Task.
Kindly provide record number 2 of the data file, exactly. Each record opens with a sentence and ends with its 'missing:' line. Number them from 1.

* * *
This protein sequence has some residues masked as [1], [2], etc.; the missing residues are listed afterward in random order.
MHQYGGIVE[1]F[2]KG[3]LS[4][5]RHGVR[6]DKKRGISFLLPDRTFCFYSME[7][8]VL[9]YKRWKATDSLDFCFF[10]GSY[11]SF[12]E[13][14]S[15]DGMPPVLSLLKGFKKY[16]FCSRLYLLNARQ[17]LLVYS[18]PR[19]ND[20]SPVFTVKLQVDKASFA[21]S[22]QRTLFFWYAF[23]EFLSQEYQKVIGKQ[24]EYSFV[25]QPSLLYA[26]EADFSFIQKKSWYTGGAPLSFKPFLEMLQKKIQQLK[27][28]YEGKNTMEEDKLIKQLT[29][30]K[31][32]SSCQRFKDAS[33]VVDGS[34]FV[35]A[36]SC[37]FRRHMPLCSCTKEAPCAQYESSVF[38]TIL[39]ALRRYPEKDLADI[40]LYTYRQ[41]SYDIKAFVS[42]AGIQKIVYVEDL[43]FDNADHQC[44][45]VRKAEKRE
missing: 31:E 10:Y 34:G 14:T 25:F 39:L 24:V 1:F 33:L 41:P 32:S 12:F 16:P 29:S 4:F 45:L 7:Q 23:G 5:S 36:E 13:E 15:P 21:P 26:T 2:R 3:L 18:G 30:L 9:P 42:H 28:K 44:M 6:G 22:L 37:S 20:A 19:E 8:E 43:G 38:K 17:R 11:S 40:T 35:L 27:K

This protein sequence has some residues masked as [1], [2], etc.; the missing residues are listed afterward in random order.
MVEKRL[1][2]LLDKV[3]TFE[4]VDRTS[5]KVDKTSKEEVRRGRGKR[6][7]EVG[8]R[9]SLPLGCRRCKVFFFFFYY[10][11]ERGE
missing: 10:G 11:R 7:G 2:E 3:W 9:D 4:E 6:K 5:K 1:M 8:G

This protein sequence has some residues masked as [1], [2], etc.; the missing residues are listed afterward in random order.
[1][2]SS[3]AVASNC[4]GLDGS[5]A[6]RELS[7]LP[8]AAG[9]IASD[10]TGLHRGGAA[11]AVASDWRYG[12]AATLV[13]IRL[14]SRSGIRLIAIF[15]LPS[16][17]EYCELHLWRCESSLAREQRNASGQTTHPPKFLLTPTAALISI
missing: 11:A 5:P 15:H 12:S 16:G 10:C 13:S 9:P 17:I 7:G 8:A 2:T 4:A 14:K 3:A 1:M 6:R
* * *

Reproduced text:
This protein sequence has some residues masked as [1], [2], etc.; the missing residues are listed afterward in random order.
MVEKRL[1][2]LLDKV[3]TFE[4]VDRTS[5]KVDKTSKEEVRRGRGKR[6][7]EVG[8]R[9]SLPLGCRRCKVFFFFFYY[10][11]ERGE
missing: 10:G 11:R 7:G 2:E 3:W 9:D 4:E 6:K 5:K 1:M 8:G